• Kids this age think magically, not logically,” explains Gina Mireault, Ph.D., a professor of psychology at Johnson State College, in Vermont. “Events that are ordinary to us are confusing and scary to them.
  • This feeling of heightened arousal causes our bodies to release cortisol, known as the “fight or flight” hormone. Maybe it should be called “tantrum juice:” Cortisol increases blood pressure, speeds up breathing rates, and may lead to confused or unclear thinking (sound like anyone you know?).
  • The next time your child has an episode, Potegal recommends asking yourself “What function does this inappropriate behavior serve?” If your tyke is looking for attention or a “tangible” (toy, food, or other treat), the best response is to ignore the behavior and maintain your own emotional composure.
  • Potegal calls this the Anger Trap. “If you get just as mad and irrational as your child, it’s like throwing gas on a fire,” he says.
  • But he warns of another trap, too: the Sadness Trap. “When you comfort a child in the middle of a tantrum, you reinforce the behavior. Instead, say ‘I’m sorry you’re upset. When you calm down, I’ll give you a hug and we can talk about what happened.’” This way, you offer support and sympathy while still showing your tot how to regulate his emotions.
  • But the above strategy doesn’t apply to an “escape” tantrum: a child going bonkers because he doesn’t want to do whatever it is you want him to (clean up, sit at the table, etc.). In this case, ignoring him gives him what he wants: You’re no longer demanding that he wear his coat, or whatever it is that needs to be done. Putting him in a time-out chair doesn’t work, either, since that’s time he’s not putting on his jacket. If your tiny rebel makes no move after the five seconds are up, which he won’t at first, take his hands in yours and gently force the coat on.
  • Just as kids can quickly slip into anger and sadness, so can they slip out of them. The average tantrum lasts about three minutes, according to Potegal’s research. That’s why, shortly after a tantrum, your kid is back to playing as if nothing happened, while you’re still quaking from the event a half hour later.His immature PFC (that mushy part responsible for social cues) allows him to move on without dwelling on past hurts.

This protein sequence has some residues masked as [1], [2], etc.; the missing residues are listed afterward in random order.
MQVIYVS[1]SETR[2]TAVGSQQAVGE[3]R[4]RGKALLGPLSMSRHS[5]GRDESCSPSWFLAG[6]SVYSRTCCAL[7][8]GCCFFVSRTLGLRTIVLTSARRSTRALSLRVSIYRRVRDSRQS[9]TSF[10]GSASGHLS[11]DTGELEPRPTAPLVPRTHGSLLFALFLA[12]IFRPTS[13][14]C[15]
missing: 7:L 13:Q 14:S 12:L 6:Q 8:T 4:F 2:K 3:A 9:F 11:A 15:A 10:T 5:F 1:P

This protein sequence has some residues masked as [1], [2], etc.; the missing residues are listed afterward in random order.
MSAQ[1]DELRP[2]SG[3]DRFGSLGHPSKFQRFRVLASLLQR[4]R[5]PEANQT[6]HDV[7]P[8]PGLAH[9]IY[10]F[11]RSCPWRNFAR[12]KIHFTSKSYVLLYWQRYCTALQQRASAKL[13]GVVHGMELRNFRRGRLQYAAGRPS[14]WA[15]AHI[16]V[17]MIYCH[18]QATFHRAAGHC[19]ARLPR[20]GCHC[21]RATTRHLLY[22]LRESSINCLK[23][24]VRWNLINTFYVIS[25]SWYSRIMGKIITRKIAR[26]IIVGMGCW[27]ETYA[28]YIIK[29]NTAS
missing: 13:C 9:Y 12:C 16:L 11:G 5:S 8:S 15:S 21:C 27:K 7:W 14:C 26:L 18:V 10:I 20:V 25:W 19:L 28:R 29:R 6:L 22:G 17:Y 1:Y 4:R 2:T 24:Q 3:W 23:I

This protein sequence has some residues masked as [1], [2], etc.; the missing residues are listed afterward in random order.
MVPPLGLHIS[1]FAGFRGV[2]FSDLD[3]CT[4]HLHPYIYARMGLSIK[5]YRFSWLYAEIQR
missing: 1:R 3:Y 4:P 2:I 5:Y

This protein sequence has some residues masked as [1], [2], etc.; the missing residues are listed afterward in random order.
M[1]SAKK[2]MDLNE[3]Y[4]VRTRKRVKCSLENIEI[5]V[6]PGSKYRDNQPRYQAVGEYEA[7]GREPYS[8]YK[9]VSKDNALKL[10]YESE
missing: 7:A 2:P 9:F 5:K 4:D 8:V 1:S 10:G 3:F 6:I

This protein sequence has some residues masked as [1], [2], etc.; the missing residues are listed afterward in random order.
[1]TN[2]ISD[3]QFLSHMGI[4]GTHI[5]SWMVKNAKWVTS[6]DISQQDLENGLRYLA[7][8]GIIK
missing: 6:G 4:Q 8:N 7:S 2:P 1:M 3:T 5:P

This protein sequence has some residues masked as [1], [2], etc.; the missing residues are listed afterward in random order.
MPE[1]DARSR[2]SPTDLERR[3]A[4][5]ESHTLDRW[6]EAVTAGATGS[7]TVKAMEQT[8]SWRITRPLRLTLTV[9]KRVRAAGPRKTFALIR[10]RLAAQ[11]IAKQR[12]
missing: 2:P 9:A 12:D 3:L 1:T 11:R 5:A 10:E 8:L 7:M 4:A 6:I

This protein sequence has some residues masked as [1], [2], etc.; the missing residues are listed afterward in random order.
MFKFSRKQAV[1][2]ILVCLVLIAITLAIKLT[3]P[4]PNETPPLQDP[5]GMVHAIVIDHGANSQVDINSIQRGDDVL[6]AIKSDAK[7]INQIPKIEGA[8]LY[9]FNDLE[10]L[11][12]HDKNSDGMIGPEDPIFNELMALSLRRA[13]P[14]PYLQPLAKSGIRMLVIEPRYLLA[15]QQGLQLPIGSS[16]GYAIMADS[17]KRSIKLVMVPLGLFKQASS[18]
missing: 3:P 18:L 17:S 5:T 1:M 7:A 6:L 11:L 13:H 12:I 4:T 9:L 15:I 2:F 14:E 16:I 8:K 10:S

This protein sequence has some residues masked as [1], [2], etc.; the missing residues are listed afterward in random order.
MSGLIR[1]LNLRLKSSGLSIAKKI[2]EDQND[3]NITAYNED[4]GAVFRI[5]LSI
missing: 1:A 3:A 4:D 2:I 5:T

How to prevent tantrums?this is from another useful article on parenting.com

  • Avoid the triggers. Try to figure out what sets your child off. Does he lose it when he’s hungry or tired? When he’s in the car seat for longer than 20 minutes? Plan ahead to stave off tantrums: Carry a snack, make sure he’s rested, or stop for a break between errands.
  • Offer options. When toddlers feel overwhelmed, they need your help, but they still want to have a say in things. That’s why offering two options (more is just confusing) can prevent a meltdown. Try saying, “Would you like to see the polar bears or the monkeys?” instead of “Which animal do you want to see first at the zoo?”
  • Give fair warning. If you have to tear your child away from something fun or drag him somewhere he’ll hate, preparation can nip frustration in the bud. Say, “We’re going to go home after one more trip down the slide.” Little kids are more likely to behave if they know ahead of time what they can and can’t do.
  • Show your child how you want him to act. Since one reason kids scream is that they don’t know what else to do, teach your child to use words to express himself. Good ones to start with: “Can you help me?” and “Excuse me.” The more specific you can be with your own requests, the better. Telling your child you want him to “be good” isn’t really informative. Instead, tell him you want him to ask for things in a quiet voice.